THE PLAY, which concerns a drama critic who is killed by an actor and author whom he has lambasted in reviews of plays written by the latter, or in which he has performed, made this critic feel uncomfortably vulnerable!
With experienced actors in the only two roles, critic Arthur “Agatha” Christie (Neil Roberts) is lured by playwright John Terry (Stephen Rashbrook) to his well-furnished London apartment.
Without giving reasons for this clandestine meeting it soon becomes apparent that humiliation and revenge are high on the agenda. Especially when Terry reveals that Christie’s gay lover is having an affair with his wife and they are, apparently, consummating the relationship in the flat below.
Terry relays the sound of their voices, ‘in flagrante delicto’, to prove his point.
The thwarted thespian then commences torturing, in words, the man he despises and who, he believes, is responsible, through written words, for his failed stage career.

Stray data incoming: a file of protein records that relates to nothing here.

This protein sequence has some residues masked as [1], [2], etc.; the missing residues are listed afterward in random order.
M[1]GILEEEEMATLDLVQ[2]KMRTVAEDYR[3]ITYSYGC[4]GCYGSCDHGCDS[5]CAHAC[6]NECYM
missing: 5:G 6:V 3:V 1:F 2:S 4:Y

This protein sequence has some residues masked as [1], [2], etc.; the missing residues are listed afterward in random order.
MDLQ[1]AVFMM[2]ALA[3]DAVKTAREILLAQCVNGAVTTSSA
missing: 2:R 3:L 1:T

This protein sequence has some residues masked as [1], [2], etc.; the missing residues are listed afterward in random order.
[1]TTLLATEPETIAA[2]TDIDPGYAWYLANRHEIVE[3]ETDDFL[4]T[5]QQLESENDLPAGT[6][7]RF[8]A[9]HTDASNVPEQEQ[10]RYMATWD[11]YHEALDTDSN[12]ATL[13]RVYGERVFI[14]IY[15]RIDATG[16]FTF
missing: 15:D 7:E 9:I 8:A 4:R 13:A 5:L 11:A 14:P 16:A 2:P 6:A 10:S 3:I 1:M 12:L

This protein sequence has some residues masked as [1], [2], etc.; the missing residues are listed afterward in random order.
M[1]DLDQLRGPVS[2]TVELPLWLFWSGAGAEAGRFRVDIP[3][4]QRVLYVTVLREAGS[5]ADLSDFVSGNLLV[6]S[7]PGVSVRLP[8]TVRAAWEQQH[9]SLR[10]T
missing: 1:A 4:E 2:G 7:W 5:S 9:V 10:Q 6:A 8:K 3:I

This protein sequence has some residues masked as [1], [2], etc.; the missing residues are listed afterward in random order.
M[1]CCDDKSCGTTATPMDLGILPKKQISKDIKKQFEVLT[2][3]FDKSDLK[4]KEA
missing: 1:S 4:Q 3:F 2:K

Written by the late Tudor Gates, the somewhat implausible scenario – long before the help-line of mobile telephones – results in an overly wordy play where the only action comes from Terry as he reveals his plan to slash Christie’s throat with a razor.
The tension of how and when he will achieve this is heightened when he binds and gags his victim and departs to murder the lovers before returning holding, it seems, the boyfriend’s severed head.
This gruesome act causes “Agatha” to suffer a fatal heart attack.
Despite professionally competent performances, but without sufficient contrast between the two actors’ voices, and a less than venomous Terry, the play teetered fitfully on the edge of black comedy.
It is more words than deeds and whilst there is a surprising twist at the end, the macabre events of this Ian Dickens production regrettably suppressed yawns rather than engendering the horrified screams pre-publicity predicted.